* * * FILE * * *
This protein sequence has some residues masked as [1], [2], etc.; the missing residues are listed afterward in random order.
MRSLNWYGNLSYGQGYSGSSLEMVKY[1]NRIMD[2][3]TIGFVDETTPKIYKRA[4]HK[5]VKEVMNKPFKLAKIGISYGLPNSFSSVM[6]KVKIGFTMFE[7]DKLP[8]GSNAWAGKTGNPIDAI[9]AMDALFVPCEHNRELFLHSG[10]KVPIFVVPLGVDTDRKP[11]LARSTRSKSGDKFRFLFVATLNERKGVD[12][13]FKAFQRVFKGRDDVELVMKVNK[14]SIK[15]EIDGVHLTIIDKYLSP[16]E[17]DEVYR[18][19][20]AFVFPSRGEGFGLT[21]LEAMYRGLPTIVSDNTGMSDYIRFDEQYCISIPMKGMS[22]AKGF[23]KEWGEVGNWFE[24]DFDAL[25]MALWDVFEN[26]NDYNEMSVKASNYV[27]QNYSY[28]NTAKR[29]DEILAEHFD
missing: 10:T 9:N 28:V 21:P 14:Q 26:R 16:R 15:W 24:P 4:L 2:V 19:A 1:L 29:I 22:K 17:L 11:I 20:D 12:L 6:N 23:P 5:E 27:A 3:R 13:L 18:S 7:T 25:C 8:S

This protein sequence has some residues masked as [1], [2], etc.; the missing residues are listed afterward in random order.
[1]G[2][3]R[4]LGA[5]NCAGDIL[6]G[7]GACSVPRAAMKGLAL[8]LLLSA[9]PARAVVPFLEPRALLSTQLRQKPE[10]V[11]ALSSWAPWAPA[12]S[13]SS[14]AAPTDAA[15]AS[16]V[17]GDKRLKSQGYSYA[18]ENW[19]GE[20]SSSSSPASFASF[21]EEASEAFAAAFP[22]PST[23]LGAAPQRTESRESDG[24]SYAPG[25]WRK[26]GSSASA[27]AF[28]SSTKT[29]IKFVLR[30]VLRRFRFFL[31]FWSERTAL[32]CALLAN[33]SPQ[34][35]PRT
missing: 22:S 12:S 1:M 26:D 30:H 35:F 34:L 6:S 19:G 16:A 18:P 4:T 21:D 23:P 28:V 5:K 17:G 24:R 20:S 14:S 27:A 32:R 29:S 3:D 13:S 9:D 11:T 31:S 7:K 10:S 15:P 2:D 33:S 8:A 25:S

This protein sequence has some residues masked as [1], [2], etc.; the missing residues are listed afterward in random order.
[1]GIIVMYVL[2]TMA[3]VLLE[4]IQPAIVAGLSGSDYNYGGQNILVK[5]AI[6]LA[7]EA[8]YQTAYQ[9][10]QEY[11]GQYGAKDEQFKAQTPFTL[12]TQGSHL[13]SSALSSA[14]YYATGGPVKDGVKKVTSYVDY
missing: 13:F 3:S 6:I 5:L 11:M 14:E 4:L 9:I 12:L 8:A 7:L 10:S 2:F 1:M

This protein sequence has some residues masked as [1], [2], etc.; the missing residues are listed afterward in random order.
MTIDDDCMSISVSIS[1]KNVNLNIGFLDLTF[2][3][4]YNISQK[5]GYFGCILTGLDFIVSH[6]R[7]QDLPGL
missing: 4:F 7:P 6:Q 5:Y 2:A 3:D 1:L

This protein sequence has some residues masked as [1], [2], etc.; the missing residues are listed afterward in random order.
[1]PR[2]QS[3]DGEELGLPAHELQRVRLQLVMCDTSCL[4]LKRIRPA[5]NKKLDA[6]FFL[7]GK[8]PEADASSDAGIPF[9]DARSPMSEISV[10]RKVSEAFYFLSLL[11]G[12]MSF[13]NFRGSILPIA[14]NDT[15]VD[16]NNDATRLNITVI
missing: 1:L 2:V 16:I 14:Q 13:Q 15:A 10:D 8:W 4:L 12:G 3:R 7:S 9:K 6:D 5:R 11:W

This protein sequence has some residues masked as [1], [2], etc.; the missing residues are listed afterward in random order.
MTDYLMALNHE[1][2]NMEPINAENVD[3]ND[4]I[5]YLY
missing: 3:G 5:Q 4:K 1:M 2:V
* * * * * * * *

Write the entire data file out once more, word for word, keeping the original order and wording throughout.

This protein sequence has some residues masked as [1], [2], etc.; the missing residues are listed afterward in random order.
MRSLNWYGNLSYGQGYSGSSLEMVKY[1]NRIMD[2][3]TIGFVDETTPKIYKRA[4]HK[5]VKEVMNKPFKLAKIGISYGLPNSFSSVM[6]KVKIGFTMFE[7]DKLP[8]GSNAWAGKTGNPIDAI[9]AMDALFVPCEHNRELFLHSG[10]KVPIFVVPLGVDTDRKP[11]LARSTRSKSGDKFRFLFVATLNERKGVD[12][13]FKAFQRVFKGRDDVELVMKVNK[14]SIK[15]EIDGVHLTIIDKYLSP[16]E[17]DEVYR[18][19][20]AFVFPSRGEGFGLT[21]LEAMYRGLPTIVSDNTGMSDYIRFDEQYCISIPMKGMS[22]AKGF[23]KEWGEVGNWFE[24]DFDAL[25]MALWDVFEN[26]NDYNEMSVKASNYV[27]QNYSY[28]NTAKR[29]DEILAEHFD
missing: 10:T 9:N 28:V 21:P 14:Q 26:R 16:R 15:W 24:P 4:L 2:V 19:A 1:L 29:I 22:K 17:L 11:I 20:D 12:L 6:N 23:P 5:E 27:A 3:R 13:L 18:S 7:T 25:C 8:S

This protein sequence has some residues masked as [1], [2], etc.; the missing residues are listed afterward in random order.
[1]G[2][3]R[4]LGA[5]NCAGDIL[6]G[7]GACSVPRAAMKGLAL[8]LLLSA[9]PARAVVPFLEPRALLSTQLRQKPE[10]V[11]ALSSWAPWAPA[12]S[13]SS[14]AAPTDAA[15]AS[16]V[17]GDKRLKSQGYSYA[18]ENW[19]GE[20]SSSSSPASFASF[21]EEASEAFAAAFP[22]PST[23]LGAAPQRTESRESDG[24]SYAPG[25]WRK[26]GSSASA[27]AF[28]SSTKT[29]IKFVLR[30]VLRRFRFFL[31]FWSERTAL[32]CALLAN[33]SPQ[34][35]PRT
missing: 22:S 12:S 1:M 26:D 30:H 35:F 34:L 6:S 19:G 16:A 18:P 4:T 21:D 23:P 28:V 5:K 17:G 24:R 20:S 14:S 27:A 32:R 29:S 3:D 13:S 9:D 11:T 31:S 7:K 10:S 15:P 2:D 33:S 8:A 25:S

This protein sequence has some residues masked as [1], [2], etc.; the missing residues are listed afterward in random order.
[1]GIIVMYVL[2]TMA[3]VLLE[4]IQPAIVAGLSGSDYNYGGQNILVK[5]AI[6]LA[7]EA[8]YQTAYQ[9][10]QEY[11]GQYGAKDEQFKAQTPFTL[12]TQGSHL[13]SSALSSA[14]YYATGGPVKDGVKKVTSYVDY
missing: 13:F 3:S 6:I 5:L 11:M 14:E 4:L 9:I 12:L 8:A 7:L 10:S 2:F 1:M

This protein sequence has some residues masked as [1], [2], etc.; the missing residues are listed afterward in random order.
MTIDDDCMSISVSIS[1]KNVNLNIGFLDLTF[2][3][4]YNISQK[5]GYFGCILTGLDFIVSH[6]R[7]QDLPGL
missing: 4:F 7:P 6:Q 5:Y 2:A 3:D 1:L

This protein sequence has some residues masked as [1], [2], etc.; the missing residues are listed afterward in random order.
[1]PR[2]QS[3]DGEELGLPAHELQRVRLQLVMCDTSCL[4]LKRIRPA[5]NKKLDA[6]FFL[7]GK[8]PEADASSDAGIPF[9]DARSPMSEISV[10]RKVSEAFYFLSLL[11]G[12]MSF[13]NFRGSILPIA[14]NDT[15]VD[16]NNDATRLNITVI
missing: 1:L 2:V 16:I 14:Q 13:Q 15:A 10:D 8:W 4:L 12:G 3:R 7:S 9:K 6:D 5:R 11:W

This protein sequence has some residues masked as [1], [2], etc.; the missing residues are listed afterward in random order.
MTDYLMALNHE[1][2]NMEPINAENVD[3]ND[4]I[5]YLY
missing: 3:G 5:Q 4:K 1:M 2:V